Is it a bird? A plane? An enchanted Princess?
Posted 24 June 2001 - 06:35 AM
Posted 24 June 2001 - 11:13 AM
Posted 24 June 2001 - 12:52 PM
Posted 25 June 2001 - 02:28 PM
[ 06-25-2001: Message edited by: leibling ]
Posted 25 June 2001 - 03:38 PM
I hadn't included the one acts in my list, but in addition to the Balanchine (and I like the new black swans one, at least the designs) when I started going to the ballet nearly every regional company did Swan Lake Act II and I saw a lot of them. Still like the ballet
And I'd second Mary's comments about Tomasson's "Swan Lake" being set in the 18th century. It's like setting Wuthering Heights in downtown L.A. If he'd had some theory that Swan Lake was really a product of the Age of Reason, then maybe there would have been a point to it, but it was just (more or less) Swan Lake, plunked down in a manicured garden.
Posted 28 June 2001 - 10:32 PM
Posted 28 June 2001 - 11:54 PM
There was at least one version (a Soviet one; filmed in condensed form on "Stars of the Russian Ballet" with Ulanova as Odette and Plisetskaya as Odile. Well, you had to be there) where, after Prince Siegfried vanquishes Rothbart in hand to hand combat, the curse IS lifted, and Odette and her ladies end the ballet in human form.
But leibling's idea could be one of the harmless revisions -- it parallels the serf ballerinas, real life "swans" who had to till the fields by day and dance for the nobles at night.
Posted 29 June 2001 - 09:26 PM
Posted 30 June 2001 - 11:29 AM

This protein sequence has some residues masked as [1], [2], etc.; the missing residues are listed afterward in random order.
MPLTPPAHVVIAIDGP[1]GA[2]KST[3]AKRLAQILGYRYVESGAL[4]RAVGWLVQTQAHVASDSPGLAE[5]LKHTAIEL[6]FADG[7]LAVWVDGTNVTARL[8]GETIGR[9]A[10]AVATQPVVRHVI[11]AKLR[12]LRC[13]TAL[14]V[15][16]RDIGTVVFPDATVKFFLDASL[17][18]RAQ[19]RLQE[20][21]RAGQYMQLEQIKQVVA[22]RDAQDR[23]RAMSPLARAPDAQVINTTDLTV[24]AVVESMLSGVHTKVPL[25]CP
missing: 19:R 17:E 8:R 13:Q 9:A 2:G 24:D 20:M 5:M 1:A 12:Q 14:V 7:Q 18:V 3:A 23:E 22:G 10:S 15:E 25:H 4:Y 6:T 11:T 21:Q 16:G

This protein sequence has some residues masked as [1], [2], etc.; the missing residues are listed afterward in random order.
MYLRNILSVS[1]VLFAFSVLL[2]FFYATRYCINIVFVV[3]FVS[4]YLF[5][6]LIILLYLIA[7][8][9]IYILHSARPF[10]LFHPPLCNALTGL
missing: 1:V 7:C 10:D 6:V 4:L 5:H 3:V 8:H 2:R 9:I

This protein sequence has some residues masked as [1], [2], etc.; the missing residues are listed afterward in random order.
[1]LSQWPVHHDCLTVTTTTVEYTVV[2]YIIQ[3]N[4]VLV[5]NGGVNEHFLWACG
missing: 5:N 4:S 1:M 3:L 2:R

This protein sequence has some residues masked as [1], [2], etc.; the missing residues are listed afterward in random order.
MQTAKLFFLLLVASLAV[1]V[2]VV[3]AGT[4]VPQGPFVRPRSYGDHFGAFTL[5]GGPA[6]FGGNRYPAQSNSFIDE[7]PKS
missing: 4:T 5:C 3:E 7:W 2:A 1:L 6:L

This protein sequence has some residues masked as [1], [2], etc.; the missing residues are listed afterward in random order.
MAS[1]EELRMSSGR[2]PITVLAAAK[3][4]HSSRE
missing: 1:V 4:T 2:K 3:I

[ 06-30-2001: Message edited by: Helena ]
Posted 30 June 2001 - 11:38 AM
Posted 30 June 2001 - 12:41 PM
Posted 30 June 2001 - 06:00 PM
Posted 30 June 2001 - 06:50 PM
Posted 30 June 2001 - 10:16 PM
I think Siegfried is supposed to have his bow cocked to shoot and the Swans were hidden in the mists? Or he it is part of the confusion and magic of the moment. He expects to see swans, and readies for them. It's when Odette comes out and says, "No, these are my friends" that he puts down the bow. (I believe then the huntsmen came on, bows also cocked, and Siegfried has to stop them from shooting.) I have faith that this all once made perfect sense through the way it was performed, when everyone knew what he or she was doing. That tradition having been lost, perhaps what's going on now is partly that the dancers are trying to make sense of the action on their own without guidance (or having been told the story properly) and/or the stager has a different idea.
There's a school of thought that says that the second act has become swannier through the years, first after "The Dying Swan", then after various performers added flappier and flappier arms. Poll the audience, I'll bet most of them think they're all swans, not women. Bright 12-year-old
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